Muhammad Ali fought for the world heavyweight title for the last time on October 2 in 1980 and, although it was not the ‘Last Hurrah’ it was deemed, he was unable to enjoy one last glory night against Larry Holmes.
The former undisputed champion was back in the ring for the first time in two years and with the WBC and vacant The Ring heavyweight title on the line.
Ali had bowed out of the sport in 1978 after winning his rematch with Leon Spinks in New Orleans, but wanted to show he could still “float like a butterfly and sting like a bee” in his 25th world heavyweight title fight.
It would prove a step too far though, with old sparring partner Holmes able to use all his experience against ‘the Greatest’ to dominate before it was stopped after the 10th.
Angelo Dundee, Ali’s trainer, brought the bout to an end, but faced criticism along with his team for even going ahead with the clash after Mayo Clinic had to exam the then-38-year-old before he was granted a boxing licence.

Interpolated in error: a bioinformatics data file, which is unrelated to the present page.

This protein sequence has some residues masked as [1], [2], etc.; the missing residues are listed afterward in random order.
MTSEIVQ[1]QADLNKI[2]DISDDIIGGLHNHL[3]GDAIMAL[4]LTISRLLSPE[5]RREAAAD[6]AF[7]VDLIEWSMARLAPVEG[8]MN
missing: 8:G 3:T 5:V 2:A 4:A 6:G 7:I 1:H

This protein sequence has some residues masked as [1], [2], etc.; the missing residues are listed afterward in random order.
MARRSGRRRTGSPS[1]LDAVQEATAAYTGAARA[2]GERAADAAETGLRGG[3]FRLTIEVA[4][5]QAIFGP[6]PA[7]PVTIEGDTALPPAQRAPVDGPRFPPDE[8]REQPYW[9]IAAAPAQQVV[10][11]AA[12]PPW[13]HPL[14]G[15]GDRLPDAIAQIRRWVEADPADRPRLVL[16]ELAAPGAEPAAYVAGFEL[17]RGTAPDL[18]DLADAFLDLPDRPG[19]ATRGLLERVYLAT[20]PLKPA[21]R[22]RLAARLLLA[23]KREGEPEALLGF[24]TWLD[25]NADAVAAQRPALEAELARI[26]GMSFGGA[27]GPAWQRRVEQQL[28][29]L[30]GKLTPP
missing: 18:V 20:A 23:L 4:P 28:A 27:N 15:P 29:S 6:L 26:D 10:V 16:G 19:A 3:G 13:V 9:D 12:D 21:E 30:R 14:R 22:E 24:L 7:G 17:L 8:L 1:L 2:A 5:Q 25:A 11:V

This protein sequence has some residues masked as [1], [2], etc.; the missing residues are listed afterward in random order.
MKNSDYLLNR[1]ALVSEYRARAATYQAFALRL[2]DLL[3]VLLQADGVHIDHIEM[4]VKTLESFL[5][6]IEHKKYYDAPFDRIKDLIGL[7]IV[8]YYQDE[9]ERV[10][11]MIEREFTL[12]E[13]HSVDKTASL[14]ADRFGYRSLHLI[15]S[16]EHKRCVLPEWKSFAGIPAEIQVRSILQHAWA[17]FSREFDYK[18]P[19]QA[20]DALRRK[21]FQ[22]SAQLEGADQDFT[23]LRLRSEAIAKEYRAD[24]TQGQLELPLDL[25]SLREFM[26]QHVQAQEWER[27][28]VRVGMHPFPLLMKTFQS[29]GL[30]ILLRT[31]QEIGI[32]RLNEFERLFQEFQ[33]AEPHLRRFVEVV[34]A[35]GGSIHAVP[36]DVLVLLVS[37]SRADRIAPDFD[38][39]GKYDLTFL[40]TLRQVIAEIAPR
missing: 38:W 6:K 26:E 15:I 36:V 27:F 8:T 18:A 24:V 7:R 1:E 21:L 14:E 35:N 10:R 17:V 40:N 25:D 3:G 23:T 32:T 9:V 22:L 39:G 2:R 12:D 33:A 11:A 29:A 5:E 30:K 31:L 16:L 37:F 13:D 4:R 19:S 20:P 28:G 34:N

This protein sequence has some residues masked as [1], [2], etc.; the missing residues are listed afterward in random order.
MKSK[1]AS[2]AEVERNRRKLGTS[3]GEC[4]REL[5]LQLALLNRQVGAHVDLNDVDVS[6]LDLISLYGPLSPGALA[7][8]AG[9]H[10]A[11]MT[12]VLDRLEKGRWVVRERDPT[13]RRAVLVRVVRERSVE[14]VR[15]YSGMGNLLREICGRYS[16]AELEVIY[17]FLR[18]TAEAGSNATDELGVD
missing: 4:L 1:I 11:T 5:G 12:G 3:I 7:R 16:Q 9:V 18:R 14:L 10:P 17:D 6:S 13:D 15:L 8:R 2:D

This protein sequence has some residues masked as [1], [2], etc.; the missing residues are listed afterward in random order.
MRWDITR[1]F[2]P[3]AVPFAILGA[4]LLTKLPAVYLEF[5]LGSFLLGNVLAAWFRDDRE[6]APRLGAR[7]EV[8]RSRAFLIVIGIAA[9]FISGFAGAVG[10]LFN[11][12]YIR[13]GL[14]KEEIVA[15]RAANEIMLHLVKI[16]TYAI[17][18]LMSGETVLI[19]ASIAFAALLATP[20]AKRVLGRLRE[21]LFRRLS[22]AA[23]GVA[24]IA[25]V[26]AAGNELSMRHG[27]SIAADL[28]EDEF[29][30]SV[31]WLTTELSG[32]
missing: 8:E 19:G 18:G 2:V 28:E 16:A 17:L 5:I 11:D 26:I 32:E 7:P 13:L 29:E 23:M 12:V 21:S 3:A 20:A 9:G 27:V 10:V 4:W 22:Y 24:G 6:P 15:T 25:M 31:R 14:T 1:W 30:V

This would not be the finale for the three-time lineal heavyweight champion after he returned a year later but suffered another defeat, this time to Trevor Berbick in the Bahamas.
It meant Ali finished with a record of 56 victories and five losses and yet his legacy as the greatest of all time could not be diminished.
On September 15, 1978 Muhammad Ali defeated Leon Spinks at the Louisiana Superdome to win the world heavyweight boxing title for the third time in his career, the first fighter ever to do so. #MuhammadAli #GOAT pic.twitter.com/1GfzaCpVos
— Muhammad Ali (@MuhammadAli) September 15, 2020
After he won gold at the 1960 Summer Olympics aged 18, the Kentucky boxer stunned Sonny Liston four years later to clinch his first world heavyweight title before his boxing career was halted after he opposed to fighting in the Vietnam War.
When he resumed his career at the age of 28, Ali became the undisputed world champion twice more and was involved in memorable bouts like the ‘Thriller in Manila’ and the ‘Rumble in the Jungle’ to ensure he will go down as arguably the greatest of all time.
Following his eventual retirement in 1981, one of the biggest personalities in sport carried on fighting outside the ring to raise awareness for people’s rights and donated money to various charities.
He died aged 74 on June 2, 2016 from septic shock after a four-decade battle with Parkinson’s.